Policy, politics, health and housing in the UK by Danny Dorling

Terry Robinson [CC BY-SA 2.0 (http://creativecommons.org/licenses/by-sa/2.0)], via Wikimedia Commons
Terry Robinson [CC BY-SA 2.0 (http://creativecommons.org/licenses/by-sa/2.0)%5D, via Wikimedia Commons
Paul Burton introduces Danny Dorling’s paper in Policy & PoliticsPolicy, politics, health and housing in the UK.

You know you’re in for a bit of a treat when Danny Dorling begins by saying he’s written something that is not in the standard journal style; and so it turns out in his paper ‘Policy, politics, health and housing in the UK’.  His wide ranging analysis connects recent developments in UK housing policy with a variety of current and possible public health impacts and offers some thoughts on the political motivations of those responsible for these developments.  As usual he offers a fine example of engaged scholarship that avoids the piety, academic sniping and wilful opacity that characterises some work in this field.

In a nutshell, since the end of the last millennium we have seen a pronounced rise in private landlordism so that one quarter of all families with children in Britain now live in a home owned by a private landlord, mainly because of transfers of housing from the public sector and the emergence of a tax and welfare regime that underwrites many of the costs of private landlordism.  Dorling acknowledges that this policy direction is not a new one (when I moved to Bristol in 1980 I could, in theory, have exercised my right to buy the hard-to-let maisonette I rented from the London Borough of Southwark and become a private landlord myself) but the pace of change in the last few years has increased dramatically and its consequences are only just becoming apparent.  Nor is he shy of reminding us that many of the politicians responsible for these measures benefit considerably from them, although I tend to find his arguments about structural changes within the housing finance sector and the historical analysis of housing bubbles in the USA almost a century ago more fruitful.  The health impacts of these housing market developments are becoming more evident and of course they both reflect and exacerbate existing patterns of inequality.  So, not only are younger households finding it increasingly difficult to buy their first home, but older people are experiencing more precarious housing conditions.  While a growing cohort of perpetual renters may be an attractive proposition to the new landlords, it does little promote social cohesion or to provide the resources for people to live a dignified life in older age.  And of course and somewhat ironically it is at odds with the political convictions of Margaret Thatcher, whose belief in the power of a property owning democracy kick-started this new housing policy direction in 1979.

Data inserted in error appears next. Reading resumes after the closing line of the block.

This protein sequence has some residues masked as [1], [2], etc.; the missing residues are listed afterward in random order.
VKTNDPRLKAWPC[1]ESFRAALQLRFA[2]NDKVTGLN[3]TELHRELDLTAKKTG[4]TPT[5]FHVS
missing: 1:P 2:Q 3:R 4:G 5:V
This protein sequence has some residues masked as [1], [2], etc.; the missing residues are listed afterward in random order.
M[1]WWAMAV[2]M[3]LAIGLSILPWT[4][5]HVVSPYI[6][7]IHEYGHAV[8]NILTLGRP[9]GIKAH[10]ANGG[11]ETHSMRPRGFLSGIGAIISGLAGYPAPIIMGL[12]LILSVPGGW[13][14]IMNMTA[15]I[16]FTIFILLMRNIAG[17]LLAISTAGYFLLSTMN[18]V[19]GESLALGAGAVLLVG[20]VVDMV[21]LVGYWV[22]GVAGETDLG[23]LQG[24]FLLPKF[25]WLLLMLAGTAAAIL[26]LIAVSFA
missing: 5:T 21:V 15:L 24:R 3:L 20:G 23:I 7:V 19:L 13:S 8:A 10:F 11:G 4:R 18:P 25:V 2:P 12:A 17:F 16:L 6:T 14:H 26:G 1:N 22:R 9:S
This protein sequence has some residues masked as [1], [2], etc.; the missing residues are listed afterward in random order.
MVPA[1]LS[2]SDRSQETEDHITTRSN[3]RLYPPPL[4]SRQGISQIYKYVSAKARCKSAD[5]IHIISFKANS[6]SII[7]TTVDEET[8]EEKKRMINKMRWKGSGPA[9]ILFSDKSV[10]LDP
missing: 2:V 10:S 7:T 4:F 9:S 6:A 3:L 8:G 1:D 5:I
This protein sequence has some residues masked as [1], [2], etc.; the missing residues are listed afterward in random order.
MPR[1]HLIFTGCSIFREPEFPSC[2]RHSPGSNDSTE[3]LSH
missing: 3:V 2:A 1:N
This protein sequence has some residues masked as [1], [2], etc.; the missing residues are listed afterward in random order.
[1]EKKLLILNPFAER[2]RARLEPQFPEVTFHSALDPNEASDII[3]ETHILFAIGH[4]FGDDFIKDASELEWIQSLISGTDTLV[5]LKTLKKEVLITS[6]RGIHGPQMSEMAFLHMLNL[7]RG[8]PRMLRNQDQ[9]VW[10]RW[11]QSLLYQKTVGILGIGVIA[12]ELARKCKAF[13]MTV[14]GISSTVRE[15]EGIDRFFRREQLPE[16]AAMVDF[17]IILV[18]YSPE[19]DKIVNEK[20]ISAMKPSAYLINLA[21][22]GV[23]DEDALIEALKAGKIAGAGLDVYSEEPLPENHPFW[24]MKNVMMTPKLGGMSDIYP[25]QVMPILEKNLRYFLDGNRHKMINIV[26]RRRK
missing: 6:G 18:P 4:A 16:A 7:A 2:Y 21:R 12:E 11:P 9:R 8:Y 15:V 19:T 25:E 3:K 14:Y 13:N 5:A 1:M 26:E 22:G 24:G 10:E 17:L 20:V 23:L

Dorling’s paper is, therefore, most stimulating and I look forward to the more detailed and systematic analyses that will no doubt follow.  In the meantime it gives me a refreshing comparative perspective on similar developments in Australia, where I now live and work.  Here too there is a looming crisis of housing affordability and in Sydney and the other capital cities the inability of hard working, solidly middle class and aspirational young couples (including academics) to make the transition from renting to owner occupation is laying the foundations for a substantial crisis of legitimacy.  And here too there are attempts to deflect attention away from recognising the domestic policy-driven and structural causes of the crisis by raising the spectre of (in this case) Chinese investment driving up house prices and rents.

Paul Burton is Professor of Urban Management and Planning at Griffith University, Gold Coast, Australia.

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